Redding, Bitner eye Chambersburg mayoral job

November 04, 2005|by DON AINES

CHAMBERSBURG, Pa. - The Chambersburg mayoral race in Tuesday's general election pits a former Fourth Ward councilman, Republican John A. Redding, against a former political opponent, Democrat Jason Bitner.

Redding, 74, of 312 Sunbrook Drive, defeated incumbent Mayor Tom Newcomer in the May primary to win the GOP nomination. He served nearly 12 years as a Fourth Ward councilman until resigning in September when he moved out of the ward to another part of Chambersburg.

Bitner, 29, of 580 1/2 E. King St., was unopposed in his bid for the Democratic nomination in the May primary. This is his second run for elected office, his first having been in 2001 when he ran an unsuccessful campaign against Redding in the Fourth Ward.


The main duty of the mayor is the administration of the borough police department, which has 31 full-time and seven part-time officers. It also has the largest budget within the borough's general fund, projected at $3.6 million in 2006. The position pays $5,625 a year, according to borough salary figures.

"Anything having to do with the actual police work, I want to leave to the professionals, in this case Police Chief (Michael) DeFrank," said Redding, a retired director of Personnel, Training and Force Development for the U.S. Army's Depot System Command. Until he resigned his council seat, he also served for nearly four years as chairman of the council's Finance Committee.

"I would look at myself as a coordinator and administrator for the police department," said Redding, who serves as chairman of the board of directors of the Letterkenny Industrial Development Authority.

"I've wanted to do this since I was a teenager," said Bitner, who works in the Gabler Trucking Inc. warehouse. He said his experience as a law enforcement officer would prove useful in knowing what the department needs in terms of training and development.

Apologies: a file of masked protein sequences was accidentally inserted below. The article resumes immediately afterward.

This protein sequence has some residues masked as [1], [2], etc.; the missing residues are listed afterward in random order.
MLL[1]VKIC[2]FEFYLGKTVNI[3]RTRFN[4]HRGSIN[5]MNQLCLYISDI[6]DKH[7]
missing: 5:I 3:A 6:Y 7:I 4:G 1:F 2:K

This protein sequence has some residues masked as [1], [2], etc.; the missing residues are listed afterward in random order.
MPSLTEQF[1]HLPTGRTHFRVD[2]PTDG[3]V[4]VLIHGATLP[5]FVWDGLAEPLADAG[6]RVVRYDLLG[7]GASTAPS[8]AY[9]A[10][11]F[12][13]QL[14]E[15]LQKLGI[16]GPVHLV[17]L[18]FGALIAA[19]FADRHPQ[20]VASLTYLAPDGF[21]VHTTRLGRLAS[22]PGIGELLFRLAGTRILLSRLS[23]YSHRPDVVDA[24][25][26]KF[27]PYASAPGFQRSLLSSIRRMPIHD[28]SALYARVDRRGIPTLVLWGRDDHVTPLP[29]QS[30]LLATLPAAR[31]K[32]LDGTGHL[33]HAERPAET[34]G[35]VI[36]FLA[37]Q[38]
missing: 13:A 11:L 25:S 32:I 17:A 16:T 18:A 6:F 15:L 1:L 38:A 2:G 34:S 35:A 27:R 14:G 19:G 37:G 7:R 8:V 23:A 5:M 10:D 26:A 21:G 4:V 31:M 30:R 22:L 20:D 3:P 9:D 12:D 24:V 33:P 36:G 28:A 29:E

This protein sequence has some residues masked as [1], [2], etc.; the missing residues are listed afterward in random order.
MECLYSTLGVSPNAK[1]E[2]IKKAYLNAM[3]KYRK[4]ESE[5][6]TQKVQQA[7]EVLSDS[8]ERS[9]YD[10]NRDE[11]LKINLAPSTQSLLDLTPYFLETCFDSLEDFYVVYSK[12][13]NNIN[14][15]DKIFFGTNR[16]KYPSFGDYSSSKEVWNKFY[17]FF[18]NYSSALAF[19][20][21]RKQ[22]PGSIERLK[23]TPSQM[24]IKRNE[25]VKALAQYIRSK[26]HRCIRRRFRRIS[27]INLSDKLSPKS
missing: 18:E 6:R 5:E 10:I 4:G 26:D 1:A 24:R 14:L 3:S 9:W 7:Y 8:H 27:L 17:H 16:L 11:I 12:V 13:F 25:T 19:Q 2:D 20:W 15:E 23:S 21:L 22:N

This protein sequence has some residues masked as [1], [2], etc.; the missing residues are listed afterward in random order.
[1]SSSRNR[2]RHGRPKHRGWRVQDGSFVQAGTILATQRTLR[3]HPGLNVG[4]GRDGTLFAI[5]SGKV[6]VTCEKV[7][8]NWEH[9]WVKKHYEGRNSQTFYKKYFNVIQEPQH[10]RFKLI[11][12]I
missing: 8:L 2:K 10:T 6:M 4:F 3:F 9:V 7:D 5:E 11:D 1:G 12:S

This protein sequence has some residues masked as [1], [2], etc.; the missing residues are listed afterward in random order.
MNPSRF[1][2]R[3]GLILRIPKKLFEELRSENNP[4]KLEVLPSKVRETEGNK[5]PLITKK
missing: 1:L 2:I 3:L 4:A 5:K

Bitner served as a deputy sheriff with the Franklin County Sheriff's Department from 2000-03, when he was fired by Sheriff Robert Wollyung, he said. Bitner also was charged with driving under the influence in 2004 and was placed on the Accelerated Rehabilitative Disposition (ARD) program for one year.

"It's not about what you get and receive in life, it's about becoming," Bitner said of those incidents. He said he has moved forward with his life.

Bitner said he would advocate adding additional officers to the department, expand its Crime Impact Team and add a bomb dog to the department's K-9 unit. Whenever there is a suspicious package or bomb threat that requires a dog, Bitner said the department has to wait for one to arrive from Cumberland County and pay for its services.

The candidate said the department also needs more officers trained in Spanish to deal with the growing Hispanic community.

"At some point in time, I think its going to have to be considered," Redding said of adding more officers to the force.

Within the next few years, much of the remaining open space in the borough will be turned into residential and commercial developments, at which time the staffing of the department will have to be re-examined, Redding said.

"Right now, I think we do an excellent job with what we have," said Redding. An in-depth staffing study of the department needs to be done before any recommendations are made on whether to expand the force, he said.

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